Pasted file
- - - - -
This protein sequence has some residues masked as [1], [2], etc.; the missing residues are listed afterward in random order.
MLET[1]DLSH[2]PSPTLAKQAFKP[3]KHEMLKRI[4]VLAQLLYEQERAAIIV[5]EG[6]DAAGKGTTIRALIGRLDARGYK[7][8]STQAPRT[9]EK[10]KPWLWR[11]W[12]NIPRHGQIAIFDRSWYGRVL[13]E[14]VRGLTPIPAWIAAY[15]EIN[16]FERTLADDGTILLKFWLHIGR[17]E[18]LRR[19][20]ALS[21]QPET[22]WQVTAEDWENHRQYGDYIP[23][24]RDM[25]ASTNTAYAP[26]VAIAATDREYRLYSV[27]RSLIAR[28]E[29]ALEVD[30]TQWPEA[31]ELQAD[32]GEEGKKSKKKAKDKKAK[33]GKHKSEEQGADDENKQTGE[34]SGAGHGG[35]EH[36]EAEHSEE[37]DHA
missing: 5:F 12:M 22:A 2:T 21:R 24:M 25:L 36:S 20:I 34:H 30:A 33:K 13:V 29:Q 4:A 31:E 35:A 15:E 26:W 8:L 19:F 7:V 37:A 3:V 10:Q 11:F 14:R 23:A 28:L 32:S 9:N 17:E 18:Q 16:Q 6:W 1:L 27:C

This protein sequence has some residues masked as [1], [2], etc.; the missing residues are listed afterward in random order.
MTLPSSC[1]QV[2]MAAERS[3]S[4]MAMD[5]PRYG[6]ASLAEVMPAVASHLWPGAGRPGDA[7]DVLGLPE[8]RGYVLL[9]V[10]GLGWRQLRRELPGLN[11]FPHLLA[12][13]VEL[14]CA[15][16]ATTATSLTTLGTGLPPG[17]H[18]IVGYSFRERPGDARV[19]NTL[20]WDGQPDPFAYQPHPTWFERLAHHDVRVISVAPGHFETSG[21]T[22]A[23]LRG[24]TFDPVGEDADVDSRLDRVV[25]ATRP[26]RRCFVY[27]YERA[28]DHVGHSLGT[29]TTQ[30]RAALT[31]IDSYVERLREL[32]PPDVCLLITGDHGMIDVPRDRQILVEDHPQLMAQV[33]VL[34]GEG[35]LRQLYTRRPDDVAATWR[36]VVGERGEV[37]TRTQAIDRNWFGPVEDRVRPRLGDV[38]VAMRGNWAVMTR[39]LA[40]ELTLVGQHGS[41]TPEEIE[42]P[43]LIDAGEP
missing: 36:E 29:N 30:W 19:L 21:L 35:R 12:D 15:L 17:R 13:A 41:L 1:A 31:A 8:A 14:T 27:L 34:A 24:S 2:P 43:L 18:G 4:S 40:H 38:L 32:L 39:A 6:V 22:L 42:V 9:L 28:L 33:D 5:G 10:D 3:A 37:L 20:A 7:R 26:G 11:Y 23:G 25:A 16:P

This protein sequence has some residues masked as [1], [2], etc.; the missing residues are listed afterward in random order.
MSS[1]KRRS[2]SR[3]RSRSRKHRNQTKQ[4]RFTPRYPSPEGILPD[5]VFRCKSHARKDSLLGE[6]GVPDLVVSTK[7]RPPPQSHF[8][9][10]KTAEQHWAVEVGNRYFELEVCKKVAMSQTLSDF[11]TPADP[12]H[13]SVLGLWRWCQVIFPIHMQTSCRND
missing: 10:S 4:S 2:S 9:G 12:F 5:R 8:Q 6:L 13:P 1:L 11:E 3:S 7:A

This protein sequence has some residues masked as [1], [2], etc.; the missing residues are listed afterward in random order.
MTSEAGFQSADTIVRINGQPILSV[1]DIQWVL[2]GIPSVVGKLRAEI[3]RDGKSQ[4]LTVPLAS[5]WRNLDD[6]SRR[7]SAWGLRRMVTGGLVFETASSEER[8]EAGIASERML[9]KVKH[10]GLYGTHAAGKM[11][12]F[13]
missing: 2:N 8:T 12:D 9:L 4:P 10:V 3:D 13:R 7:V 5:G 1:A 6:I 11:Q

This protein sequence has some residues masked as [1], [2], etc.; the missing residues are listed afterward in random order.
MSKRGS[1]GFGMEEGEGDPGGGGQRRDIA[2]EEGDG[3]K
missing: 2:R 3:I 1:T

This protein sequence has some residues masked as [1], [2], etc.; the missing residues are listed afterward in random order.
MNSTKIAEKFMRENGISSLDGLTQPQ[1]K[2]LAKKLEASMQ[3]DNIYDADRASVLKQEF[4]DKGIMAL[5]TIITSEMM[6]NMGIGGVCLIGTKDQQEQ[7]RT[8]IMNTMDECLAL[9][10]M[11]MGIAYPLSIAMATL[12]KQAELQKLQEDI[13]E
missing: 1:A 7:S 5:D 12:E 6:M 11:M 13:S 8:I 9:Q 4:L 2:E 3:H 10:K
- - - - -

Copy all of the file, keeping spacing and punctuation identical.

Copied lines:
This protein sequence has some residues masked as [1], [2], etc.; the missing residues are listed afterward in random order.
MLET[1]DLSH[2]PSPTLAKQAFKP[3]KHEMLKRI[4]VLAQLLYEQERAAIIV[5]EG[6]DAAGKGTTIRALIGRLDARGYK[7][8]STQAPRT[9]EK[10]KPWLWR[11]W[12]NIPRHGQIAIFDRSWYGRVL[13]E[14]VRGLTPIPAWIAAY[15]EIN[16]FERTLADDGTILLKFWLHIGR[17]E[18]LRR[19][20]ALS[21]QPET[22]WQVTAEDWENHRQYGDYIP[23][24]RDM[25]ASTNTAYAP[26]VAIAATDREYRLYSV[27]RSLIAR[28]E[29]ALEVD[30]TQWPEA[31]ELQAD[32]GEEGKKSKKKAKDKKAK[33]GKHKSEEQGADDENKQTGE[34]SGAGHGG[35]EH[36]EAEHSEE[37]DHA
missing: 5:F 12:M 22:A 2:T 21:R 24:M 25:L 36:S 20:I 34:H 30:A 33:K 13:V 29:Q 4:A 31:E 35:A 15:E 26:W 8:L 19:F 7:V 37:A 3:V 10:Q 11:F 14:R 23:A 28:L 32:S 9:N 17:E 18:Q 16:Q 6:W 1:L 27:C

This protein sequence has some residues masked as [1], [2], etc.; the missing residues are listed afterward in random order.
MTLPSSC[1]QV[2]MAAERS[3]S[4]MAMD[5]PRYG[6]ASLAEVMPAVASHLWPGAGRPGDA[7]DVLGLPE[8]RGYVLL[9]V[10]GLGWRQLRRELPGLN[11]FPHLLA[12][13]VEL[14]CA[15][16]ATTATSLTTLGTGLPPG[17]H[18]IVGYSFRERPGDARV[19]NTL[20]WDGQPDPFAYQPHPTWFERLAHHDVRVISVAPGHFETSG[21]T[22]A[23]LRG[24]TFDPVGEDADVDSRLDRVV[25]ATRP[26]RRCFVY[27]YERA[28]DHVGHSLGT[29]TTQ[30]RAALT[31]IDSYVERLREL[32]PPDVCLLITGDHGMIDVPRDRQILVEDHPQLMAQV[33]VL[34]GEG[35]LRQLYTRRPDDVAATWR[36]VVGERGEV[37]TRTQAIDRNWFGPVEDRVRPRLGDV[38]VAMRGNWAVMTR[39]LA[40]ELTLVGQHGS[41]TPEEIE[42]P[43]LIDAGEP
missing: 36:E 29:N 30:W 19:L 21:L 35:R 12:D 15:L 17:R 13:A 41:L 1:A 31:A 8:A 14:T 27:L 34:A 24:S 2:P 43:L 18:G 4:S 40:H 38:L 32:L 39:A 6:V 22:L 42:V 9:L 28:L 33:D 5:G 10:D 3:A 37:L 20:A 7:R 26:G 11:Y 23:G 25:A 16:P

This protein sequence has some residues masked as [1], [2], etc.; the missing residues are listed afterward in random order.
MSS[1]KRRS[2]SR[3]RSRSRKHRNQTKQ[4]RFTPRYPSPEGILPD[5]VFRCKSHARKDSLLGE[6]GVPDLVVSTK[7]RPPPQSHF[8][9][10]KTAEQHWAVEVGNRYFELEVCKKVAMSQTLSDF[11]TPADP[12]H[13]SVLGLWRWCQVIFPIHMQTSCRND
missing: 10:S 4:S 2:S 9:G 12:F 5:R 8:Q 6:L 13:P 1:L 11:E 3:S 7:A

This protein sequence has some residues masked as [1], [2], etc.; the missing residues are listed afterward in random order.
MTSEAGFQSADTIVRINGQPILSV[1]DIQWVL[2]GIPSVVGKLRAEI[3]RDGKSQ[4]LTVPLAS[5]WRNLDD[6]SRR[7]SAWGLRRMVTGGLVFETASSEER[8]EAGIASERML[9]KVKH[10]GLYGTHAAGKM[11][12]F[13]
missing: 2:N 8:T 12:D 9:L 4:P 10:V 3:D 13:R 7:V 5:G 1:A 6:I 11:Q

This protein sequence has some residues masked as [1], [2], etc.; the missing residues are listed afterward in random order.
MSKRGS[1]GFGMEEGEGDPGGGGQRRDIA[2]EEGDG[3]K
missing: 2:R 3:I 1:T

This protein sequence has some residues masked as [1], [2], etc.; the missing residues are listed afterward in random order.
MNSTKIAEKFMRENGISSLDGLTQPQ[1]K[2]LAKKLEASMQ[3]DNIYDADRASVLKQEF[4]DKGIMAL[5]TIITSEMM[6]NMGIGGVCLIGTKDQQEQ[7]RT[8]IMNTMDECLAL[9][10]M[11]MGIAYPLSIAMATL[12]KQAELQKLQEDI[13]E
missing: 1:A 7:S 5:D 12:E 6:M 11:M 13:S 8:I 9:Q 4:L 2:E 3:H 10:K